Obama, in discussion with Biden, says he 'couldn't be prouder' of ObamaCare

The Biden campaign called the Affordable Care Act one of Obama and Biden's 'greatest accomplishments'

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Former President Barack Obama, in a clip from a discussion with his former Vice President Joe Biden released Thursday morning by Biden's presidential campaign, says that he "couldn't be prouder" of the Affordable Care Act and that "20 million people have health insurance that didn't because of what we did."

The campaign had previously released other segments from the discussion between the former Democratic president and the current presumptive Democratic nominee for president. The entire video will be released later Thursday morning.

"I mean, you and I both know what it's like to have somebody you love get really sick. And in some cases to lose somebody, but that loss is compounded when you see the stress on their faces, because they're worried that they're being a burden on their families," Obama said while talking about his signature health care legislation known as ObamaCare, which Biden has run on and promised to expand, including a public option.

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Obama added: "They're worried about whether the insurance is gonna cover the treatments that they need. I couldn't be prouder of what we got done, 20 million people have health insurance that didn't have it because of what we did."

Biden, in the clip, also talks about the death of his son and says it made him reflect on the importance of some of the protections in the law.

"I used to sit there and watch him in the bed and in pain and dying of glioblastoma, I thought to myself, what would happen if his insurance company was able to come in, which they could have done before we passed ObamaCare and said, you have outrun your insurance, you've outlived it?" Biden said. "Suffer the last five months in peace, you're on your own... It was so profound an impact on people."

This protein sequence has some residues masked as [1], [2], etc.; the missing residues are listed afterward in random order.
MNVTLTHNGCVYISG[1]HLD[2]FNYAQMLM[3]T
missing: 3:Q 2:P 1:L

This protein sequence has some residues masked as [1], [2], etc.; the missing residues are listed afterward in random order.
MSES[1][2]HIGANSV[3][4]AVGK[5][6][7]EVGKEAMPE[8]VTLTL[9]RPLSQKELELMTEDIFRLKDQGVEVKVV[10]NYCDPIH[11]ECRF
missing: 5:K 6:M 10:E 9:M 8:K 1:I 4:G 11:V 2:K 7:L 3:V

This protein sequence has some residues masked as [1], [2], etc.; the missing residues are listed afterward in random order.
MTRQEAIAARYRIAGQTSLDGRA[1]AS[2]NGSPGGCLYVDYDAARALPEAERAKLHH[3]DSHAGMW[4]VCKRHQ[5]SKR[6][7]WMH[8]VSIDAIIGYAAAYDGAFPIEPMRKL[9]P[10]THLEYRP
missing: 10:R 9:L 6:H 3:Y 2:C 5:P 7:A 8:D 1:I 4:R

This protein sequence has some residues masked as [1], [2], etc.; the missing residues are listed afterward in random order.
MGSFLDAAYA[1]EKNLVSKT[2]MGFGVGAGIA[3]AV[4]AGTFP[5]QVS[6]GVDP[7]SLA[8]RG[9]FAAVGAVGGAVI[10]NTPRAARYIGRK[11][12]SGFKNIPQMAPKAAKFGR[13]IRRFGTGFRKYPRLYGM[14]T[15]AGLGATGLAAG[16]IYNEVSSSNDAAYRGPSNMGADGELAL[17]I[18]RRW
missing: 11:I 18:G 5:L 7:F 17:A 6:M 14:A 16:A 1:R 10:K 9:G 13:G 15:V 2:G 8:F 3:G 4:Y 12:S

The Trump campaign ripped into Biden over the video.

“Even the former president’s half-hearted, scripted praise can’t cover-up Joe Biden’s nearly 50-year long legacy of failure," said Hogan Gidley, a Trump campaign spokesman. "Biden’s half-century in Washington has been mired in controversy and failed socialist policies that don’t reflect our values, while in just three years, President Trump has provided every day, hard-working Americans with real success and more opportunities to reach their American Dream.”

The Biden campaign, in a statement on the video, called "passing the Affordable Care Act and expanding health care to more than 23 million Americans" one of Obama and Biden's "greatest accomplishments."

The ACA is currently facing a legal challenge over its constitutionality by a coalition of Republican-leaning states, which is backed by the Trump administration. The Supreme Court will hear the challenge in its upcoming term. The Trump administration has said that whatever the outcome of the challenge, it will ensure that people with preexisting conditions are protected when buying health insurance. But the Biden campaign has nevertheless attacked Trump for ostensibly trying to overturn the law, which provides those protections now.

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"I think it’s cruel, it’s heartless, it’s callous,” Biden said of Trump’s attempts to dismantle ObamaCare at a campaign event in June, just hours before the Trump administration filed a brief with the Supreme Court arguing that it should be overturned. "It’s all because in my view he can’t abide the thought of letting stand one of President Obama’s great achievements."

That brief, however, argued that because there is no longer a financial penalty for not having insurance, the individual mandate incorporated in the law can no longer be read as a tax, which saved the law from being struck down in a previous Supreme Court challenge. The Trump administration further said that because of how integral the individual mandate was to the law's design, the rest of it cannot be allowed to stand if the current form is declared unconstitutional.

"The individual mandate cannot be severed from the remainder of the ACA. Congressional findings incorporated into the ACA’s text clearly indicate that Congress would not have adopted the guaranteed-issue and community-rating provisions absent the individual mandate’s requirement to purchase insurance," the June brief said.